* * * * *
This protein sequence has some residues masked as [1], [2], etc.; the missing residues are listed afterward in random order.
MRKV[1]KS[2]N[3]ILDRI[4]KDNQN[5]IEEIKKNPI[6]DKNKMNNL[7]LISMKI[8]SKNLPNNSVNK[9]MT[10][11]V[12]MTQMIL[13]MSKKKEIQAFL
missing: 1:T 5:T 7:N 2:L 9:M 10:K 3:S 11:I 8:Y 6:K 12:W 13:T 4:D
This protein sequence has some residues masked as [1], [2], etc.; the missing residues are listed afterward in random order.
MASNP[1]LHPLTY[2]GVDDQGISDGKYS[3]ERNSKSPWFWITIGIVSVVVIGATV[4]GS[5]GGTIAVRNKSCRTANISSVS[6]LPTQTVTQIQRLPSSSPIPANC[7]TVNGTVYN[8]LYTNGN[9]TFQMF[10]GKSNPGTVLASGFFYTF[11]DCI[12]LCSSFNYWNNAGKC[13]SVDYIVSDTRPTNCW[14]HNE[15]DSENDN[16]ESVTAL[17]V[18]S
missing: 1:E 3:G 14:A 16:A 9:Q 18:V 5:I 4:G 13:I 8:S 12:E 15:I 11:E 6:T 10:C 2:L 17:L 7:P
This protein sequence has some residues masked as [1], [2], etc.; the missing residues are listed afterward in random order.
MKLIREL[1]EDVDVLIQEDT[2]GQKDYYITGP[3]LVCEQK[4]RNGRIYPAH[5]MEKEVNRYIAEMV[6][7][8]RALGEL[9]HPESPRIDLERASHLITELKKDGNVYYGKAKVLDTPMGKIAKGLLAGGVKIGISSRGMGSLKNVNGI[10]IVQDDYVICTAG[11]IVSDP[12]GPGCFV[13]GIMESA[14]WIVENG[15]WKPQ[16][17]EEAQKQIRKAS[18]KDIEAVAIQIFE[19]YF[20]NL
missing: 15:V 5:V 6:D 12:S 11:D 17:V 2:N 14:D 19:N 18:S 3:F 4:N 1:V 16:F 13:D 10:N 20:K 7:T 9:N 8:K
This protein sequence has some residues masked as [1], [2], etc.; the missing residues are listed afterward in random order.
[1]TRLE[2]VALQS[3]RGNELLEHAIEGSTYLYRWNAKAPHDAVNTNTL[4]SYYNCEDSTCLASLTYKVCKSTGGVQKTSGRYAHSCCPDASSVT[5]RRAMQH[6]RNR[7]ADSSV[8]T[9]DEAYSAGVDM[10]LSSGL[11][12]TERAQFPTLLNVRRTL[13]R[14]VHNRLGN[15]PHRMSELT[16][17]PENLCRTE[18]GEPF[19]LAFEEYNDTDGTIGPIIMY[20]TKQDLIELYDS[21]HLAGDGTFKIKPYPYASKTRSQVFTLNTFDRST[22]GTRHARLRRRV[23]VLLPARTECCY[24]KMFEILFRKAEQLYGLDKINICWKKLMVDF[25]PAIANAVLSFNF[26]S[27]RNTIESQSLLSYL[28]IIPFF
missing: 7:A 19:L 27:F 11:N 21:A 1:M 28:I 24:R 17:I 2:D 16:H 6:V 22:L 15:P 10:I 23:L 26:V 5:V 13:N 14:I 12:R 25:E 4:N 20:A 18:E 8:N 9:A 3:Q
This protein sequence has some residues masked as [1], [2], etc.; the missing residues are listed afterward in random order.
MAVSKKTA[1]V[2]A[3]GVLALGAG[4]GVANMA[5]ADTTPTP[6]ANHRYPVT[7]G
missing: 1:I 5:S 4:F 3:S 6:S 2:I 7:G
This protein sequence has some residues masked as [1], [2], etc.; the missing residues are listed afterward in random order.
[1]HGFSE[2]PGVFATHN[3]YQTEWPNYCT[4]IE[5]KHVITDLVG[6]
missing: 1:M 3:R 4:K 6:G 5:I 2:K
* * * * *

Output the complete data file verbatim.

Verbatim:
This protein sequence has some residues masked as [1], [2], etc.; the missing residues are listed afterward in random order.
MRKV[1]KS[2]N[3]ILDRI[4]KDNQN[5]IEEIKKNPI[6]DKNKMNNL[7]LISMKI[8]SKNLPNNSVNK[9]MT[10][11]V[12]MTQMIL[13]MSKKKEIQAFL
missing: 1:T 5:T 7:N 2:L 9:M 10:K 3:S 11:I 8:Y 6:K 12:W 13:T 4:D
This protein sequence has some residues masked as [1], [2], etc.; the missing residues are listed afterward in random order.
MASNP[1]LHPLTY[2]GVDDQGISDGKYS[3]ERNSKSPWFWITIGIVSVVVIGATV[4]GS[5]GGTIAVRNKSCRTANISSVS[6]LPTQTVTQIQRLPSSSPIPANC[7]TVNGTVYN[8]LYTNGN[9]TFQMF[10]GKSNPGTVLASGFFYTF[11]DCI[12]LCSSFNYWNNAGKC[13]SVDYIVSDTRPTNCW[14]HNE[15]DSENDN[16]ESVTAL[17]V[18]S
missing: 1:E 3:G 14:A 16:A 9:Q 18:V 5:I 4:G 13:I 8:S 12:E 15:I 11:E 6:T 10:C 2:L 17:L 7:P
This protein sequence has some residues masked as [1], [2], etc.; the missing residues are listed afterward in random order.
MKLIREL[1]EDVDVLIQEDT[2]GQKDYYITGP[3]LVCEQK[4]RNGRIYPAH[5]MEKEVNRYIAEMV[6][7][8]RALGEL[9]HPESPRIDLERASHLITELKKDGNVYYGKAKVLDTPMGKIAKGLLAGGVKIGISSRGMGSLKNVNGI[10]IVQDDYVICTAG[11]IVSDP[12]GPGCFV[13]GIMESA[14]WIVENG[15]WKPQ[16][17]EEAQKQIRKAS[18]KDIEAVAIQIFE[19]YF[20]NL
missing: 15:V 5:V 6:D 12:S 11:D 17:V 2:N 14:D 19:N 18:S 3:F 4:N 1:V 16:F 13:D 10:N 20:K 7:T 9:N 8:K
This protein sequence has some residues masked as [1], [2], etc.; the missing residues are listed afterward in random order.
[1]TRLE[2]VALQS[3]RGNELLEHAIEGSTYLYRWNAKAPHDAVNTNTL[4]SYYNCEDSTCLASLTYKVCKSTGGVQKTSGRYAHSCCPDASSVT[5]RRAMQH[6]RNR[7]ADSSV[8]T[9]DEAYSAGVDM[10]LSSGL[11][12]TERAQFPTLLNVRRTL[13]R[14]VHNRLGN[15]PHRMSELT[16][17]PENLCRTE[18]GEPF[19]LAFEEYNDTDGTIGPIIMY[20]TKQDLIELYDS[21]HLAGDGTFKIKPYPYASKTRSQVFTLNTFDRST[22]GTRHARLRRRV[23]VLLPARTECCY[24]KMFEILFRKAEQLYGLDKINICWKKLMVDF[25]PAIANAVLSFNF[26]S[27]RNTIESQSLLSYL[28]IIPFF
missing: 7:A 19:L 27:F 11:N 21:A 1:M 28:I 24:R 17:I 2:D 16:H 6:V 22:L 15:P 10:I 23:L 26:V 5:V 13:N 14:I 12:R 25:E 4:N 20:A 18:E 8:N 9:A 3:Q
This protein sequence has some residues masked as [1], [2], etc.; the missing residues are listed afterward in random order.
MAVSKKTA[1]V[2]A[3]GVLALGAG[4]GVANMA[5]ADTTPTP[6]ANHRYPVT[7]G
missing: 1:I 5:S 4:F 3:S 6:S 2:I 7:G
This protein sequence has some residues masked as [1], [2], etc.; the missing residues are listed afterward in random order.
[1]HGFSE[2]PGVFATHN[3]YQTEWPNYCT[4]IE[5]KHVITDLVG[6]
missing: 1:M 3:R 4:K 6:G 5:I 2:K